Rogers: It’s a lot of luck, to be honest, and personalities mixing. We’re all so totally different, but nobody really gets on the other person’s nerves to the point of ever getting into some kind of altercation or disagreement.

And the other thing too is, none of us have ever let each other go overboard on drugs and alcohol. A lot of times, that’s why bands break up. A lot of times, that’s why people burn out, because they can’t handle the road. We’ve always kept each other in check: No hardcore drugs. No taking it over the edge. You have to be in check. And so, that has to be a contributing factor as to why we’ve never broken up.

You haven't had as much radio success as some other artists, but you remain one of the busiest touring acts, of any genre.

Hill: We call it "The Endless Tour." People always ask me, "Are you getting ready to go out on tour?" And I say, "Yeah. We started that in about 2002, and it hasn’t ended since this."

Rogers: I just asked the booking agent for a year off, and he basically said no. I have friends who are, let’s say, radio stars -- they’ve had hits, No. 1 hits, big songs -- that can’t tour. They can’t sell tickets. Albeit, we don’t sell tons of tickets, but we sell enough tickets in enough different markets to make a living. And so, that’s how we make our living and provide for our families. We’re still on one bus, all together.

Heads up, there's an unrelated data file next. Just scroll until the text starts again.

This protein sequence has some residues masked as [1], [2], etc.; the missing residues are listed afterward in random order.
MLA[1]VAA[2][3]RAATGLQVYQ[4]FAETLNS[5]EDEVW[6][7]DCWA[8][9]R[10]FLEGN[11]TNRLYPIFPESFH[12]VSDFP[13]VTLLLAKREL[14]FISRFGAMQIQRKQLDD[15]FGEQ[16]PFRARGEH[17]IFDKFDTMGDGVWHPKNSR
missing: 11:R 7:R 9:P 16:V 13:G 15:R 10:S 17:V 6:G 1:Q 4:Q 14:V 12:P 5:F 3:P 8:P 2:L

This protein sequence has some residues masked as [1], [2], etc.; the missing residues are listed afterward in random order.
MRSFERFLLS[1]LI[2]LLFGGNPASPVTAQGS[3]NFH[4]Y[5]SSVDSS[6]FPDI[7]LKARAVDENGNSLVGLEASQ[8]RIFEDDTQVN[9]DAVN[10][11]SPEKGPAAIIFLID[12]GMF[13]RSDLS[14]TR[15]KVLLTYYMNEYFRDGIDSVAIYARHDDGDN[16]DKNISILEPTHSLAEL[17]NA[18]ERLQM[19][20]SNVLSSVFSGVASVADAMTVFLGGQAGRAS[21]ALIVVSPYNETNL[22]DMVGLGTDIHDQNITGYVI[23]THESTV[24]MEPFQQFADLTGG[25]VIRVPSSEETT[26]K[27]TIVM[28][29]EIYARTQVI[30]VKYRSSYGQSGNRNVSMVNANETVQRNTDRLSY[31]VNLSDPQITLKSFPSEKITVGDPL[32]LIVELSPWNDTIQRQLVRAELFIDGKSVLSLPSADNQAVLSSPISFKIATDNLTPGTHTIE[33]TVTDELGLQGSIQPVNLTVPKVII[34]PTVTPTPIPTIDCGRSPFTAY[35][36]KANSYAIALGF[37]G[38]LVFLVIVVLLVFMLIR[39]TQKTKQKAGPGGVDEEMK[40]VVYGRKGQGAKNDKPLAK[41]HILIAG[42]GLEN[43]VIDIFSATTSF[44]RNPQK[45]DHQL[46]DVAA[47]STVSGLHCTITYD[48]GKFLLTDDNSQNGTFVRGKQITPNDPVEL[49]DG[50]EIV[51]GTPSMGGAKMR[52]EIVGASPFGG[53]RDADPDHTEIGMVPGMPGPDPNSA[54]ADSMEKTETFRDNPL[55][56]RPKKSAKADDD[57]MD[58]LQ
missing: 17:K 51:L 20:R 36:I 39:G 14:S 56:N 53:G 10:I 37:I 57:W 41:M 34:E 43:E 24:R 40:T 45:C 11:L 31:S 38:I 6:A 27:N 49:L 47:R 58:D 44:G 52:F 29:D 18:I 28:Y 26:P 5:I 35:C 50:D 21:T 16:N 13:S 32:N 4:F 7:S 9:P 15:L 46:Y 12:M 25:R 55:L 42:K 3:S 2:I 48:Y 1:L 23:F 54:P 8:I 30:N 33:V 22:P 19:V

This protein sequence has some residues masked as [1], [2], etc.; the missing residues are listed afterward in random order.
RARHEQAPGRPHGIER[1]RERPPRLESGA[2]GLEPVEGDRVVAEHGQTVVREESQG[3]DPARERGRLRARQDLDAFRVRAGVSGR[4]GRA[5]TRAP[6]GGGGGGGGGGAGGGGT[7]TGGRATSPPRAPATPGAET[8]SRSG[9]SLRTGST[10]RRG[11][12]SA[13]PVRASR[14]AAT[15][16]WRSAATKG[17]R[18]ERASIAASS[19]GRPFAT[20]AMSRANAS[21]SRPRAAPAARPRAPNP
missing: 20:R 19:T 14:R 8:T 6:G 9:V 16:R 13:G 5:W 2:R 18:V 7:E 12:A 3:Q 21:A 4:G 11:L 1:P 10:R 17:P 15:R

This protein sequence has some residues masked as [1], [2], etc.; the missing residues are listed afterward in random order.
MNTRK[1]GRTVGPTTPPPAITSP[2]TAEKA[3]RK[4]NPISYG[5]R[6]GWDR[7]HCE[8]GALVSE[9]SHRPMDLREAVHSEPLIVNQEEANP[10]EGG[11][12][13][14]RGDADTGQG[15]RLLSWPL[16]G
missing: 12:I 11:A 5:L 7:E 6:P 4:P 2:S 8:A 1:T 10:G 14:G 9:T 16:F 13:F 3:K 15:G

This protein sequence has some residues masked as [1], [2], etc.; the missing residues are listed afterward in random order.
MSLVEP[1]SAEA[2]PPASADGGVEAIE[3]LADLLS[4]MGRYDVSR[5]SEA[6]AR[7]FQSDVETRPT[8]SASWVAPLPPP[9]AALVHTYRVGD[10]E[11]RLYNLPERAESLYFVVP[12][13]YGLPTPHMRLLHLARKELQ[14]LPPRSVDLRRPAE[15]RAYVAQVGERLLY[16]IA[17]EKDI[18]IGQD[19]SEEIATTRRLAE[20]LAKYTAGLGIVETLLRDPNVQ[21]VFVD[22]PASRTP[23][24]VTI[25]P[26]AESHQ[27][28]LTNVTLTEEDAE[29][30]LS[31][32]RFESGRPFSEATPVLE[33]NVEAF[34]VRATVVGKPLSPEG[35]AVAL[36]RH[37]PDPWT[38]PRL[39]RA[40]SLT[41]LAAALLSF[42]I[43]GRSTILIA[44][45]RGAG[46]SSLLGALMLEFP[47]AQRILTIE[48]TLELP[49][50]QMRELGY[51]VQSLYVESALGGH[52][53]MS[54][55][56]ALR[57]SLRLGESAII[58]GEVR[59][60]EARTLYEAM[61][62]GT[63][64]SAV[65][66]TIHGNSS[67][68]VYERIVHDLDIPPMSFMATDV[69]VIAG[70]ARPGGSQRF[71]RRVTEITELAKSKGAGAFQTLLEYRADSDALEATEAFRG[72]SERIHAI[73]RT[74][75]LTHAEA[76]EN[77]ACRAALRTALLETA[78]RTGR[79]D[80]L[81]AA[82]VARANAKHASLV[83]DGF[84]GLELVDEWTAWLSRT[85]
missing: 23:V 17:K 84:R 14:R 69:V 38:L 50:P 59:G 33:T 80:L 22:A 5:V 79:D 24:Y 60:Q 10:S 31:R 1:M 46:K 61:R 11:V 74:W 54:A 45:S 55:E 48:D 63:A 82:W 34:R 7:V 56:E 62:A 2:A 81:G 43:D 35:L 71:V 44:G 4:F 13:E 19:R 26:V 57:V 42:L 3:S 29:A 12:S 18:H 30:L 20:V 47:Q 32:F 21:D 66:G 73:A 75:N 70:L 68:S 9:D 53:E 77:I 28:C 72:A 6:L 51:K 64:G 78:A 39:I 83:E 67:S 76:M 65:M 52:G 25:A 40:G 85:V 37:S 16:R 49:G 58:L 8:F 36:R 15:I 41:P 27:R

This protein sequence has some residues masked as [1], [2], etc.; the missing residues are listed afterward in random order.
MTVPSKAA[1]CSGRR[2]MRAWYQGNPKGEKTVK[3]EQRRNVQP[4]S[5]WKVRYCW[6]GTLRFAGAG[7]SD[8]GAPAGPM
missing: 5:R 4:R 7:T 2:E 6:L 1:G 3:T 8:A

Do you ever worry about maintaining your level of success in the future?

Rogers: Seven studio albums in, 10 records total, 15 years on the road, I don’t worry about it. I think fans want you to be you and know who you are instead of playing to maybe what fans would like. I think any artist fails miserably if they do what they think they’re supposed to do. We’ve always kind of danced to our own drum, walked our own line. We’ll keep doing that.

I think reinventing yourself musically is just part of your job; it’s something that makes you creative, hopefully an inspiration to younger artists. You have to keep moving. You have to keep changing. You have to keep evolving as a band.

More New Country Albums Coming in 2016